Monstrous Regiment by Terry Pratchett
American Gods by Neil Gaiman
The Charioteer by Mary Renault
Is It Just Me? by Miranda Hart
Through the Woods by Emily Carroll


I've been trying to get into a steady routine on my days off, to start the day with an hour and a half writing session straight after breakfast. I'd been finding that I'd intend to read a little when I woke, and then "just one more chapter" would kick in and I'd get nothing productive done at all, being so caught up in the book world that I'd struggle to switch over to my own story. Today, in fact, a designated readathon day, the opposite happened; it's been a pretty good writing session, but I didn't want to stop. But stop I must, as my best friend is coming over this evening for our The Stand book club (which really needs a proper book club name, and maybe badges too!) and I had to tidy up, make the place presentable, and of course buy wine. I've got American Gods lined up to kick off the rereadathon; the news that's been trickling out onto the internet about the casting for the TV adaptation has made me really keen to rediscover Shadow's story, and all the little stories that make up Gaiman's masterpiece.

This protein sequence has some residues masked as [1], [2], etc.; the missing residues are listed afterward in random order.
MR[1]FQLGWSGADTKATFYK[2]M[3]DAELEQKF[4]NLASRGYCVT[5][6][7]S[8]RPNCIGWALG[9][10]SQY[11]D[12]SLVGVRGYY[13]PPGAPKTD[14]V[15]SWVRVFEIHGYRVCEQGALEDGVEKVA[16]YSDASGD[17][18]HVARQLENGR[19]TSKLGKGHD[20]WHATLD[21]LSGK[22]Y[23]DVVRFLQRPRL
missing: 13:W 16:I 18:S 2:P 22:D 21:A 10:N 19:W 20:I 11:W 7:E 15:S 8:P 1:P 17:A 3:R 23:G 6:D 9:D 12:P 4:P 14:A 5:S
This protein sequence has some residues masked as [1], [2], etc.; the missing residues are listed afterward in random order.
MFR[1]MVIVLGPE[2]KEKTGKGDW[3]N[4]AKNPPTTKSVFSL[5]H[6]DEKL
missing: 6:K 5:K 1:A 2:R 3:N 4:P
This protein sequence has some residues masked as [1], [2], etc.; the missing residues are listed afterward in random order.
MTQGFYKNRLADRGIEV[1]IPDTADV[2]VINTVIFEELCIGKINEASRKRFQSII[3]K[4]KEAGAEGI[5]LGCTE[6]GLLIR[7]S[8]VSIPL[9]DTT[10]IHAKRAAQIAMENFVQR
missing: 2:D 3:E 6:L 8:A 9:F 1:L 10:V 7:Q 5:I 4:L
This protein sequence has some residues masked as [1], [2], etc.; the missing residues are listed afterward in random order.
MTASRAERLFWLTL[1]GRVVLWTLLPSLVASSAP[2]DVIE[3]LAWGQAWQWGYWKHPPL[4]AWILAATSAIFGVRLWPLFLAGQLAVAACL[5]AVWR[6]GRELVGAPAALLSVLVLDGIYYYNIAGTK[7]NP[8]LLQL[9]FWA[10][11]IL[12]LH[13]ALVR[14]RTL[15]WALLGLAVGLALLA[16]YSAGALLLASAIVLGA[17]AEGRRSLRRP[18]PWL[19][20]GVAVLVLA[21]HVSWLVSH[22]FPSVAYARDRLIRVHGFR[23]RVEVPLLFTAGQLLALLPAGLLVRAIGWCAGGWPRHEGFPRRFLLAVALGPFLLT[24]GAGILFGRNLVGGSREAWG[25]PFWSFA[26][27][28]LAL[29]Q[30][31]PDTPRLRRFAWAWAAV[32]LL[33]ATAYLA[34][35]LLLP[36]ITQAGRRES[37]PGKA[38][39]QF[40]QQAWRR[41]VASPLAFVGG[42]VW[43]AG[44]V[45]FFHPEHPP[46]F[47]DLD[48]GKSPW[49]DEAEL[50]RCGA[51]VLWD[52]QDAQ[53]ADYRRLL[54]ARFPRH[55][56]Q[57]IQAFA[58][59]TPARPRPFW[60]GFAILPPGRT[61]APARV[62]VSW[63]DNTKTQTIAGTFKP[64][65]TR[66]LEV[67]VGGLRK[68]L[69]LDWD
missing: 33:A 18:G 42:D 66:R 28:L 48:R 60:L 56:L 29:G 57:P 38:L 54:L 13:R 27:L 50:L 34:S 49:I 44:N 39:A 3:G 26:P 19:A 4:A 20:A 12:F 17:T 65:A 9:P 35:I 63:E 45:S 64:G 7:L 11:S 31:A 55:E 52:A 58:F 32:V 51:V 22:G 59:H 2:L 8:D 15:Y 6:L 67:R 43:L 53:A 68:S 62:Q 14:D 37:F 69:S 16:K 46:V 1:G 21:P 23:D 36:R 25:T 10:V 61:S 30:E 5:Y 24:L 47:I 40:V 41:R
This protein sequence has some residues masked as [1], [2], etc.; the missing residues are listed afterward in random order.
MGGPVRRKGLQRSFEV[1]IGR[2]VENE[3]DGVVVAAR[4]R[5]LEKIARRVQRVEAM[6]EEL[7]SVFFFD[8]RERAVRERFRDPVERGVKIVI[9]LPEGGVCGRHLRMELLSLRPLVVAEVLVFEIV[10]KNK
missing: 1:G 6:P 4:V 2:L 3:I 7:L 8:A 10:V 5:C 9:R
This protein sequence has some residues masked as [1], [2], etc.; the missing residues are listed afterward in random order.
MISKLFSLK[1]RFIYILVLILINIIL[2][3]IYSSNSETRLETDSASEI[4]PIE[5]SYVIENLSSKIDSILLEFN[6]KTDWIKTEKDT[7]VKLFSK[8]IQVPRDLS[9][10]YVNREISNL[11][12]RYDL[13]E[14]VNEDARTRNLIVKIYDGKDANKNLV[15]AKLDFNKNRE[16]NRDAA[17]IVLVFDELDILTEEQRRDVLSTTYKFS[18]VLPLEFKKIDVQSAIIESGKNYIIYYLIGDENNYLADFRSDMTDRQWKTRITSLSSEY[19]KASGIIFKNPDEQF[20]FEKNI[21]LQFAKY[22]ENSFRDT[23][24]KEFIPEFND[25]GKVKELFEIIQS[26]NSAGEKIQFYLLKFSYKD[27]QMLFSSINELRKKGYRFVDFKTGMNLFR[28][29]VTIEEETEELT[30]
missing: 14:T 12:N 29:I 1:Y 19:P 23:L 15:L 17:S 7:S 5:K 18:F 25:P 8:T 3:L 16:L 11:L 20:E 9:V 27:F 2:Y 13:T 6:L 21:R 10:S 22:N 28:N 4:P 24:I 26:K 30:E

9.15: Judith came over for our two-person book group to discuss the first part of The Stand (our thoughts will no doubt go up here later in the week.) Much wine and ice cream were consumed, as is often the way with book clubs. I debated the wisdom of reading a Neil Gaiman and a Stephen King at the same time, as they are quite similar in tone and genre. But I wasn't going to pass over this long-awaited reread, and I'll just hope I don't get them too muddled in my mind over the next few days!

American Gods is one of those books where I discover new things on every reread, and this time I was struck by a deeper level of meaning to one of Mr Wednesday's comments early on than the meaning Shadow takes from it. (Spoilerish speculation.) When Wednesday says somewhat sadly, of Laura's death, "If it could have but have been any other way," is he speaking about how Laura died, or that she had to die at all. How much of the plot is Wednesday responsible for? What lengths did he have to go to in order to get Shadow on that plane, at that time, and free of all ties, so that he could travel with Wednesday?

Monday Stats: 

Pages read: 162
Books read from: American Gods
Books finished: 0
Favourite reread so far: American Gods
On the menu: Hot cross buns, Graze nut snack, bit of accidentally broken Easter egg.

Tuesday and Wednesday